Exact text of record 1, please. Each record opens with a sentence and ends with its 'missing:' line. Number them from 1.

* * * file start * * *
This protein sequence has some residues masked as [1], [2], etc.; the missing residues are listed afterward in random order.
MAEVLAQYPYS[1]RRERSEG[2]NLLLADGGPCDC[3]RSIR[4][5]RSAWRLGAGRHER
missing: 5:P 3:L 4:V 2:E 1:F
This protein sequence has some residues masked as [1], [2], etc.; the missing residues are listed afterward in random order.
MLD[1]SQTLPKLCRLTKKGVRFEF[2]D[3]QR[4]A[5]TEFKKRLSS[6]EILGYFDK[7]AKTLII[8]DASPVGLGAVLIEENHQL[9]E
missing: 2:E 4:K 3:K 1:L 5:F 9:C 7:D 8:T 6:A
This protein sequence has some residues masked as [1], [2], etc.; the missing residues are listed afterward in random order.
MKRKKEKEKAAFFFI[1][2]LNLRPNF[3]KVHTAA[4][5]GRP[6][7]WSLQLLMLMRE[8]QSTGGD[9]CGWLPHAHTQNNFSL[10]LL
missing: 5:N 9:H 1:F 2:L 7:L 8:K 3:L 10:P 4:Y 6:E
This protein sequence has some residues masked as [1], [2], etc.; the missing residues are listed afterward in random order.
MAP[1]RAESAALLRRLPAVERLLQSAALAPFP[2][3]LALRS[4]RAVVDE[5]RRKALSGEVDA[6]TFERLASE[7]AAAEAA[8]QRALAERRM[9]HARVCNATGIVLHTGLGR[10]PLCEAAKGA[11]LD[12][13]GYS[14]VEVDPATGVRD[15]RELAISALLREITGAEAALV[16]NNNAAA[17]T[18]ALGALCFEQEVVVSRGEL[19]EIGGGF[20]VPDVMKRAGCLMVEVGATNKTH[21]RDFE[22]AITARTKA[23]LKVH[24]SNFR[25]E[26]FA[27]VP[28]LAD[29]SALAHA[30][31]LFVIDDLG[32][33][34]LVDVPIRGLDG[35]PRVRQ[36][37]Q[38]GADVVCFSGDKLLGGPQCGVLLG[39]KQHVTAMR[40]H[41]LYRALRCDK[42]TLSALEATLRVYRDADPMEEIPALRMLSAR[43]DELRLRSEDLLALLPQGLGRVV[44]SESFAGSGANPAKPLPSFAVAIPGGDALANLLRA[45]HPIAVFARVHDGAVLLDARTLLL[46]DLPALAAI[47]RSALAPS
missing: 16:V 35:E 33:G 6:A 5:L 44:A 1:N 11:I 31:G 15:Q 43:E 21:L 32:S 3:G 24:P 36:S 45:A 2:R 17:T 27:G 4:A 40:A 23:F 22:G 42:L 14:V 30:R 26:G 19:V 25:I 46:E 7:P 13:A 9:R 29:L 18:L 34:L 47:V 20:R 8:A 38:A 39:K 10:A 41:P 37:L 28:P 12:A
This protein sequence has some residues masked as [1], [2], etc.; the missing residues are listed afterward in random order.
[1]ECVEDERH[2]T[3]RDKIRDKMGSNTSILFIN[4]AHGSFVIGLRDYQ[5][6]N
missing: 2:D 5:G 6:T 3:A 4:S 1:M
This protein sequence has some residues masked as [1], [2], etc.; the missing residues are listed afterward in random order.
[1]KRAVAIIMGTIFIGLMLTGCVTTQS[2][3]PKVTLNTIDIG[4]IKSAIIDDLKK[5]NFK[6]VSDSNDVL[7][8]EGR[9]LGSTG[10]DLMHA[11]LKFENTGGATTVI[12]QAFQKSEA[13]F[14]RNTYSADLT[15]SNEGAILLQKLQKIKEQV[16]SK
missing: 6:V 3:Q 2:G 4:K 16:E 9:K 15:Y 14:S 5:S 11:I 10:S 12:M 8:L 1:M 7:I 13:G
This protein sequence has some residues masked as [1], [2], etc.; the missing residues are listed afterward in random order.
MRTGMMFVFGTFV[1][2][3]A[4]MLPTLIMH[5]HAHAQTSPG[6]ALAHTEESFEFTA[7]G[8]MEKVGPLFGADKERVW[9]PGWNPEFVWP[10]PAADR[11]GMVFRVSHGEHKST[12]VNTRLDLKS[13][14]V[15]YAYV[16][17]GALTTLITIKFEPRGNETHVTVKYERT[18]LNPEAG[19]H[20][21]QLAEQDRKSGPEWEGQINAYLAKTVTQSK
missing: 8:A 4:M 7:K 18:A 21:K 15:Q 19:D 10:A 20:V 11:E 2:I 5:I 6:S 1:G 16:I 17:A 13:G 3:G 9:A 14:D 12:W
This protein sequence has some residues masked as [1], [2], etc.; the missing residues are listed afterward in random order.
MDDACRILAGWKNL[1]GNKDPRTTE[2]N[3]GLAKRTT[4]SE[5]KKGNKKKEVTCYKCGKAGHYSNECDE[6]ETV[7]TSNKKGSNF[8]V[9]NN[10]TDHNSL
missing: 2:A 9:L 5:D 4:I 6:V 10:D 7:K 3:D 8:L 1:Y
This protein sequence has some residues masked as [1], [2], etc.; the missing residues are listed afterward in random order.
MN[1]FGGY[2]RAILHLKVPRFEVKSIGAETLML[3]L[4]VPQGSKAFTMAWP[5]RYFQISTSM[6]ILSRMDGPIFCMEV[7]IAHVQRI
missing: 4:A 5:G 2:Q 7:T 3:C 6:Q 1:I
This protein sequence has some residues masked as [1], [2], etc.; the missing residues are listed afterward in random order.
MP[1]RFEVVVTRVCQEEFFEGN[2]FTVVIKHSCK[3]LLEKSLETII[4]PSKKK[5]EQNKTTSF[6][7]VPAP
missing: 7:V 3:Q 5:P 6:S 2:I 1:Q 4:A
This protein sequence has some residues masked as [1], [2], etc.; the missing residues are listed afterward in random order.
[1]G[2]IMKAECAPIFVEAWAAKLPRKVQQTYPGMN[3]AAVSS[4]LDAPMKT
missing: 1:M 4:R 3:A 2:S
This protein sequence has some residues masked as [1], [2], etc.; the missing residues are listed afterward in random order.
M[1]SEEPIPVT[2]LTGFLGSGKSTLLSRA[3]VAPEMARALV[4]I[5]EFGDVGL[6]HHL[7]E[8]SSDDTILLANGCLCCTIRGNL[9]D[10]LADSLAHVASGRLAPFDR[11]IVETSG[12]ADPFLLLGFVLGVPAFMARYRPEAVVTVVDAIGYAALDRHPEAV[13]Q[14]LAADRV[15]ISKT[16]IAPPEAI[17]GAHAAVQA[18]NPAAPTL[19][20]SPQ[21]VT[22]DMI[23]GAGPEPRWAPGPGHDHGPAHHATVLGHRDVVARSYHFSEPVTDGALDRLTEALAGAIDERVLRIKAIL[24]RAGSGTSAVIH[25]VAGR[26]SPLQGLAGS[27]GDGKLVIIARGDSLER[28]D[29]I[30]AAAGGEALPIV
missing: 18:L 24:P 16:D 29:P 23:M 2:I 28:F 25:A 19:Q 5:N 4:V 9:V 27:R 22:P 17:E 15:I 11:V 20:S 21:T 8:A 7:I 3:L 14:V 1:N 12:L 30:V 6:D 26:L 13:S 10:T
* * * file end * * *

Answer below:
This protein sequence has some residues masked as [1], [2], etc.; the missing residues are listed afterward in random order.
MAEVLAQYPYS[1]RRERSEG[2]NLLLADGGPCDC[3]RSIR[4][5]RSAWRLGAGRHER
missing: 5:P 3:L 4:V 2:E 1:F